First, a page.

For Drop C#/Db, getting the right gauge (heavy) makes the most significant improvement in getting the right tone.
For example, a string gauge of 0.35 to 0.90 is not going to help. The floppy tension detracts from the playing and the muddy mess will stick out in the tone.
Many players feel that C# and C are ‘too low’. However, they are generally not beyond the realm of your rig’s capabilities.
More often than not, the EQ is the real culprit of the mess and mud in the lows. The trick is the same as playing with a 5-string bass: couple the power with a tight low-end (cut in the 30-50Hz range) and use EQ to set the right lows and low mids.
In your quest for a deep punch, don’t forget the highs. Highs are important to keep the tone tight and add some clack/buzz that works well in grindcore/punk/hardcore and other genres.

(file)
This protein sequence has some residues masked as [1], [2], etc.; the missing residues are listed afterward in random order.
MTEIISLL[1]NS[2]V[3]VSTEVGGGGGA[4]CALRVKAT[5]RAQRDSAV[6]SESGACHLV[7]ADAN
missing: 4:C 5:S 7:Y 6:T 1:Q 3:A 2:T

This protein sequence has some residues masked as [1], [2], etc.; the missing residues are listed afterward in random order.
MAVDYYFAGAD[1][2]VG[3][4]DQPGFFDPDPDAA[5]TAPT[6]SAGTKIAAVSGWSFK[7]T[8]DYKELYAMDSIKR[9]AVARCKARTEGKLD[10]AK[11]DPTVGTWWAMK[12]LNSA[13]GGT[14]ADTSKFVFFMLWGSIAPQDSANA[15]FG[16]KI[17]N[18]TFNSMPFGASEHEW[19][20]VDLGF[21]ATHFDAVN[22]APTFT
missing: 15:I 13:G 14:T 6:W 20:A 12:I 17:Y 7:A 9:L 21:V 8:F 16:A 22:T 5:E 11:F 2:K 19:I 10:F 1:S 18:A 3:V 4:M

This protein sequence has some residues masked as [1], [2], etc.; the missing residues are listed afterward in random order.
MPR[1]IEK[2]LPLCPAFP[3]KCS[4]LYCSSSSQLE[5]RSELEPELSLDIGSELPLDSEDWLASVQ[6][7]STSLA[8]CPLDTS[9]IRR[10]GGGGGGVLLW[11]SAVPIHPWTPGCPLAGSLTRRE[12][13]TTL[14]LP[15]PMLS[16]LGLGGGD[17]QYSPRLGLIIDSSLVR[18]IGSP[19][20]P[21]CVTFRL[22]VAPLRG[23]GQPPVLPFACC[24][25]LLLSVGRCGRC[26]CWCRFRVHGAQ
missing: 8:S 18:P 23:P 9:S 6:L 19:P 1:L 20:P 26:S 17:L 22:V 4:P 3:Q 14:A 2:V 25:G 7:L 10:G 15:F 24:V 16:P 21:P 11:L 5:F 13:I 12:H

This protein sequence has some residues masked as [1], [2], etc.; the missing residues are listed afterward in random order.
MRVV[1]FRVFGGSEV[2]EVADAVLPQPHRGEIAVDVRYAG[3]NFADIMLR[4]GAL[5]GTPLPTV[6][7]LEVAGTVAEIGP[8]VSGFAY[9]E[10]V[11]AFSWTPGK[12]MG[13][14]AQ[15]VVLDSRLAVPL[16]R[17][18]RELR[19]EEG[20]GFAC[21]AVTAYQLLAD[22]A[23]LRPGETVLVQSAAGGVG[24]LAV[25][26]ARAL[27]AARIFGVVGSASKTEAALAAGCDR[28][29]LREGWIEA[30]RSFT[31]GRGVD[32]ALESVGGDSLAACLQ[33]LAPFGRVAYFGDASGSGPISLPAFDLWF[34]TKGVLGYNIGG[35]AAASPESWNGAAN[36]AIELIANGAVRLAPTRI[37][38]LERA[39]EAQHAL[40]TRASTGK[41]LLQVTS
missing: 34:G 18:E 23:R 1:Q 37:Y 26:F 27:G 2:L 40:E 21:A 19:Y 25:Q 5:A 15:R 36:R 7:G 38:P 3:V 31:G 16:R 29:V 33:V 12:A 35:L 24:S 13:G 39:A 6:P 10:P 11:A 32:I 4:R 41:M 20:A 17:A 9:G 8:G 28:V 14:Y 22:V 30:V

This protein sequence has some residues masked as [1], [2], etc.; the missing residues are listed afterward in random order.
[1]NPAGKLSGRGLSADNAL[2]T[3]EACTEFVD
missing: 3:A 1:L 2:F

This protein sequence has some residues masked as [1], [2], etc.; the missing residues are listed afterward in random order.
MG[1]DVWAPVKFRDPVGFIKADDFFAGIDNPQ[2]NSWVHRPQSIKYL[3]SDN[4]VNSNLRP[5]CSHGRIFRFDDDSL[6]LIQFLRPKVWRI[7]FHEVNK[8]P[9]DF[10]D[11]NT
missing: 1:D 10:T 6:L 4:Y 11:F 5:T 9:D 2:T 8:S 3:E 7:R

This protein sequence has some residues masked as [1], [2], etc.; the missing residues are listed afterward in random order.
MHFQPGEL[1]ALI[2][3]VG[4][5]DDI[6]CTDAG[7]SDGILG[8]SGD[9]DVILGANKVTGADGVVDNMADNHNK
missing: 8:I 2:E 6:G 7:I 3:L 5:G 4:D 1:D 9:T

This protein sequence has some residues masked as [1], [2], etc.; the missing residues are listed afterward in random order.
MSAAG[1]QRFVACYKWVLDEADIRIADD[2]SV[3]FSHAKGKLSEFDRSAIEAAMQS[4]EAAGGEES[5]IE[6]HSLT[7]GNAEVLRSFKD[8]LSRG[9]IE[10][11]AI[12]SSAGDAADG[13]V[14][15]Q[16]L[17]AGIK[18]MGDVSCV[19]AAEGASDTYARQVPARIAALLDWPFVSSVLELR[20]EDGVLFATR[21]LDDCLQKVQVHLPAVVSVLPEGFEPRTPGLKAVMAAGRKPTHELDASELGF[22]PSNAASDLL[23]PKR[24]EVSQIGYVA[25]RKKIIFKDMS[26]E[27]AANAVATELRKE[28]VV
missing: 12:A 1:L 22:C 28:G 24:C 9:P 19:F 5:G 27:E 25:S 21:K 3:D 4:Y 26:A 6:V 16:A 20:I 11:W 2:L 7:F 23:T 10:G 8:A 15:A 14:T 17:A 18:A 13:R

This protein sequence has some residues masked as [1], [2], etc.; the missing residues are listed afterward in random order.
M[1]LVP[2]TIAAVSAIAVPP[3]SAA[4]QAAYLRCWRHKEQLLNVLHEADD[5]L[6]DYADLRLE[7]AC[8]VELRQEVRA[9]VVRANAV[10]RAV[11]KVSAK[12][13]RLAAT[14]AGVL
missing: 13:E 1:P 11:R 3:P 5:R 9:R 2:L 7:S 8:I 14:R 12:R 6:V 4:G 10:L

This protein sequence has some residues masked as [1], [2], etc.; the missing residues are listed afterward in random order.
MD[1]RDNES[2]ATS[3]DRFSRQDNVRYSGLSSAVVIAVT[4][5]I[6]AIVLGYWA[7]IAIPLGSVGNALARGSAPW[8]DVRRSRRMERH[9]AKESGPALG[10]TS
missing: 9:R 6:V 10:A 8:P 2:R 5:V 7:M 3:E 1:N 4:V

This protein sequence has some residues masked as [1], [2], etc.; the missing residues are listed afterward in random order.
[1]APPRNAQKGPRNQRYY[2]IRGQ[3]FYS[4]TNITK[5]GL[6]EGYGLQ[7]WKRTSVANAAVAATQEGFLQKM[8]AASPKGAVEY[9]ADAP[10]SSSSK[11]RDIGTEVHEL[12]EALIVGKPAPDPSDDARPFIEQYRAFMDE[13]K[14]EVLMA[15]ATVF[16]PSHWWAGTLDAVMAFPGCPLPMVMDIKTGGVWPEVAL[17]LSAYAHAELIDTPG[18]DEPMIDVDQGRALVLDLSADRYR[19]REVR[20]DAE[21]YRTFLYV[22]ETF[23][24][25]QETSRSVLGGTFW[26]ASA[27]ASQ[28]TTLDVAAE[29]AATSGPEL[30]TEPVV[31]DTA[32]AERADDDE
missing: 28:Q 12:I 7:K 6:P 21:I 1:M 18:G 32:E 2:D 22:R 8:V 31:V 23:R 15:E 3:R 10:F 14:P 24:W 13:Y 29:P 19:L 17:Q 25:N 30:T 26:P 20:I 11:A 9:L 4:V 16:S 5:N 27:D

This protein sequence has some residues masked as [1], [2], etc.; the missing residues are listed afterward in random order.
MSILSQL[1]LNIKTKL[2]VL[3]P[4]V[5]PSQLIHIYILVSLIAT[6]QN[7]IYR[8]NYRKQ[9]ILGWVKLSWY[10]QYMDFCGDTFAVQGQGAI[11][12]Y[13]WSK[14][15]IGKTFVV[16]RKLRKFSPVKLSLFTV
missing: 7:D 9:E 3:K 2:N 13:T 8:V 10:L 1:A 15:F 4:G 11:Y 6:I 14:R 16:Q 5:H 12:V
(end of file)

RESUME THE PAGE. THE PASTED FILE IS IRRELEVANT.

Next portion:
High pass filter
Lastly, a good HPF (high pass filter) is imperative to getting your cab to go deep without farting at high volume. A 40Hz HPF will define the tone, improve the clarity in the low strings.
You’ll find HPF on certain heads like the drive control of the Aguilar TH500. You can also invest in a Radial Bassbone OD that has a 2-stage HPF for both channels or the Broughton HPF/LPF pedal.
Beware of unwanted distortion, farting-tone, and excess air flying through the cab. In concerts, the PA subs may be the best choice unless you are willing to invest heavily in gear that can get the job done.